And so I sat down to have a conversation with Bob that I should have started, frankly, 10 months previously. And when I finished explaining to him where things stood, he sort of pushed the chair back from the table and he looked me right in the eye, and he said, “Why didn't you tell me?”And as that question is going around in my head with no good answer, he looked at me again and he said, “Why didn't anyone tell me? I thought you all cared about me.” And that was the moment that I realized that by just being nice to him and not telling him, I wound up having to fire him as a result, not so nice after all.
[00:06:57] Chris Duffy:
For me, one of the pieces that it really brings up is I think sometimes we, we hesitate to give feedback to our Bobs in our lives because—
[00:07:06] Kim Scott:
[00:07:07] Chris Duffy:
We have this skewed idea about people's potential to grow and change, like we think that they're fixed.
[00:07:14] Kim Scott:
[00:07:14] Chris Duffy:
When in reality, people aren't fixed, then like if, if, if Bob was always gonna be, just be horrible, right, then it isn't very kind. But that's not how humans work.
[00:07:21] Kim Scott:
[00:07:21] Chris Duffy:
Right, Bob can become better.
[00:07:22] Kim Scott:
[00:07:23] Chris Duffy:
But only if you let him become better.
[00:07:24] Kim Scott:
Yeah. In order for radical candor to work, you have to have a certain optimistic growth mindset. If you think that someone truly sucks and will never improve, then there's no point.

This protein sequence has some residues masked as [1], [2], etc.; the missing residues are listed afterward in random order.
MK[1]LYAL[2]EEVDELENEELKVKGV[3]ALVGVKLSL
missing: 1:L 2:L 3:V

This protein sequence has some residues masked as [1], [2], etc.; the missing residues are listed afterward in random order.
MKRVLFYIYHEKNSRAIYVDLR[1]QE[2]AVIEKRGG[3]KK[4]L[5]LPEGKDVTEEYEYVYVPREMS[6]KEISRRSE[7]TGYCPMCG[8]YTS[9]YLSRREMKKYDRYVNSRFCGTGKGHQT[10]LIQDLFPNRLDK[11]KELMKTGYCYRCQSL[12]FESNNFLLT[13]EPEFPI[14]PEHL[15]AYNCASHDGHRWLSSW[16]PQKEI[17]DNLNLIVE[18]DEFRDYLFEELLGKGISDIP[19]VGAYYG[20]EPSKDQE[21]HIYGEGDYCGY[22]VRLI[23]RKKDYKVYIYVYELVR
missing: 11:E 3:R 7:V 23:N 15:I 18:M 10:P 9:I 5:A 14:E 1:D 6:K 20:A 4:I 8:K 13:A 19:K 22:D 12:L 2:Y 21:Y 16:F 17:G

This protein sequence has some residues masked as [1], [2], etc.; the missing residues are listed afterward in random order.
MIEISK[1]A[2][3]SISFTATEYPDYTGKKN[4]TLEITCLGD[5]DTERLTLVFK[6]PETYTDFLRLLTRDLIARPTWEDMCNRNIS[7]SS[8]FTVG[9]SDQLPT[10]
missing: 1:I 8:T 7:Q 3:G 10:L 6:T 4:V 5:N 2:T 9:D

[00:07:36] Chris Duffy:
[00:07:36] Kim Scott:
Then you're wasting your breath. But that, in my experience, is never the case. People don’t only suck. They can always get better.
[00:07:44] Chris Duffy:
I love that “don't only.” Sometimes they definitely do.
[00:07:46] Kim Scott:
Sometimes they do. Like, sometimes I suck. Sometimes we all do.
[00:07:50] Chris Duffy:
[00:07:50] Kim Scott:
Uh, we, we all make mistakes, which is also part of the reason why radical candor is so important.
[00:07:55] Chris Duffy:
And, so I know with, with radical candor, you have some real clear guidelines to help people because there's real common mistakes that people make when they do radical candor. One, one is radical candor isn't brutal honesty. And I think that seems like the most common—
[00:08:10] Kim Scott:
[00:08:10] Chris Duffy:
People all of a sudden go to the other side and they're like, “Bob, you're a fool, and you're an idiot, and here's everything you've ever done wrong.”
[00:08:15] Kim Scott:
[00:08:15] Chris Duffy:
And like, that doesn't work well either, so. So talk to me about that.
[00:08:19] Kim Scott:
So, radical candor is about caring and challenging at the same time, and sometimes we challenge, but we forget to show that we care, and that's what I call obnoxious aggression. When you neither care nor challenge, that's manipulative insincerity.
And there's a, there's a well-worn path from obnoxious aggression to manipulative insincerity. So, uh, you know, there's a bunch of problems with obnoxious aggression. The, the biggest one, obviously is that it hurts other people. But the second problem is that it's inefficient. If, if you act like a jerk to someone, they go into fight or flight mode, and they literally cannot hear you, so you're wasting your breath.